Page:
How Did You Prepare?

My planning and preparation began around October of 2011. At that time, I was just toying with the idea of forgoing my college experience for a year, to do something unconventional and exciting. I thought about sailing around the world with a fishing crew, or hiking the Appalachian Trail before deciding that walking across America was what I truly wanted to do. I began reading about others that had done this cross-country walk and also did a lot of research about how to be most efficient with my gear. I spent hours and days and weeks with various maps- both online and on paper. I cross-referenced as many as I could and put all the information on Google Maps so I could show it to anyone that wanted to see. I also kicked my fitness into overdrive. I would run on the roads and trails around my house, play ultimate frisbee with my friends every single day, do pushups and sit-ups, and go on practice hikes with my backpack as often as possible. I sent emails to potential sponsors to try to get deals on gear. Less than 1% replied positively, but those few companies saved me hundreds of dollars in equipment costs. Meanwhile, I was still trying to get through my last year of high school on a high note- balancing my school activities with the seemingly short amount of time I had to chill with my friends before we all went separate ways. I graduated and before I knew it summer was almost over. I was as ready as I could be, but I was stressing out because I wasn’t sure if I was ready, even up to the day I left. My parents drove me to the beach on the morning of August 31st, and from then on, life has been surreal.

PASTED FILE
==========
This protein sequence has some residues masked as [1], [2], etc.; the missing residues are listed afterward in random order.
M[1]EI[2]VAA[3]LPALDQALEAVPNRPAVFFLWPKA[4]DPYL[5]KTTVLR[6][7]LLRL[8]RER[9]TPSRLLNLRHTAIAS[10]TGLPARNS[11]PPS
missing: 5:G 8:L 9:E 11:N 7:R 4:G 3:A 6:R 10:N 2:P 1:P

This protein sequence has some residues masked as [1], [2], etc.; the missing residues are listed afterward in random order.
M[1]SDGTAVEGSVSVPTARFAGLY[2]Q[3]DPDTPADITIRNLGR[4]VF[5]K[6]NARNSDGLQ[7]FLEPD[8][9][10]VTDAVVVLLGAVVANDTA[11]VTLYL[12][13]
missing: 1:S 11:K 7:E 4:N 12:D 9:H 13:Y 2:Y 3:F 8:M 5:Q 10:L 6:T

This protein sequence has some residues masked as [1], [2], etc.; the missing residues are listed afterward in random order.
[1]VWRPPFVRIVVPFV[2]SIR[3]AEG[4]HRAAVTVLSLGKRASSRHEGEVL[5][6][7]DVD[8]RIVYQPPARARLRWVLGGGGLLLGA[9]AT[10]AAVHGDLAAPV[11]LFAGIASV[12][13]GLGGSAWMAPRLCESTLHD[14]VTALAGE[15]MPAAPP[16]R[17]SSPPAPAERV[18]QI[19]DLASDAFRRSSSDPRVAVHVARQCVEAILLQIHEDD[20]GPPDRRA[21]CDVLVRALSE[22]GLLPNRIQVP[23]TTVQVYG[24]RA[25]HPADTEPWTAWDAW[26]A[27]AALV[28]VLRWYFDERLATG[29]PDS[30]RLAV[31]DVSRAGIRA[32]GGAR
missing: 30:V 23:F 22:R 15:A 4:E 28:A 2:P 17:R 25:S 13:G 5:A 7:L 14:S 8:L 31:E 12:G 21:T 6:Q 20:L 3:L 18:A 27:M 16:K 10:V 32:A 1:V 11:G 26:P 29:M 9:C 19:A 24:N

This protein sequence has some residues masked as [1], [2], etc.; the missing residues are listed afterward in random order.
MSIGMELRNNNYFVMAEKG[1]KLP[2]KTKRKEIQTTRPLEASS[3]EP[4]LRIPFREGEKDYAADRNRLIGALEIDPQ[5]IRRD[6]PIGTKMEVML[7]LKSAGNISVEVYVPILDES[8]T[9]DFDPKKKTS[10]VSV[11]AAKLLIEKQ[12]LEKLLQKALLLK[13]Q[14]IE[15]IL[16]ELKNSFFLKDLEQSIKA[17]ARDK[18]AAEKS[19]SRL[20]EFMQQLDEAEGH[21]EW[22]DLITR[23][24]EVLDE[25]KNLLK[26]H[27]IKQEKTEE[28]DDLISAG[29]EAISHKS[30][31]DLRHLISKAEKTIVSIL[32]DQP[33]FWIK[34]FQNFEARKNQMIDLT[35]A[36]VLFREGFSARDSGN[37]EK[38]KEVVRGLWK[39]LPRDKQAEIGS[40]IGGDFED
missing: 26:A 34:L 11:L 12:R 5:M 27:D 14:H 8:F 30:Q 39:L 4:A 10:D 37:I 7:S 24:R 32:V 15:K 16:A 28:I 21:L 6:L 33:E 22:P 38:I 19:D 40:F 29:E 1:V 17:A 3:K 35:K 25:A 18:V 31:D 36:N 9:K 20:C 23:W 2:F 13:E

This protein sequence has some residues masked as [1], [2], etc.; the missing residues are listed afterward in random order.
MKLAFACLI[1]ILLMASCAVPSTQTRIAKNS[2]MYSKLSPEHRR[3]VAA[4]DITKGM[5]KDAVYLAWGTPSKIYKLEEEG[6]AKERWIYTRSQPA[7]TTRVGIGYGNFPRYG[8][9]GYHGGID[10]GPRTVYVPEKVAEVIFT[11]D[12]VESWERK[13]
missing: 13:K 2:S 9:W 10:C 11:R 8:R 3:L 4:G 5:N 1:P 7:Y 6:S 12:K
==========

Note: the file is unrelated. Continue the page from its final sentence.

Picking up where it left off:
What Did Your Parents Think?

When I first told my parents, they were worried that I was making the wrong decision. I didn’t apply to college anywhere and they worried about how this may impact my future, especially if I wasn’t able to make it past the first week of walking. As I made more and more progress towards preparing for my departure, their questions changed from “What if…” to “How can I help?”. Now that I’ve made it this far, they have embraced the idea and support me 100%. Ultimately, they still worry about me constantly, whether I’m on the trail or not but that’s their job. It took time to show them that I was serious and very dedicated, but now they are my biggest supporters and I find great motivation from that.

What Gear Did You Use?

Check out my Gear Page to see everything I used while walking Across America.

What Did You Eat?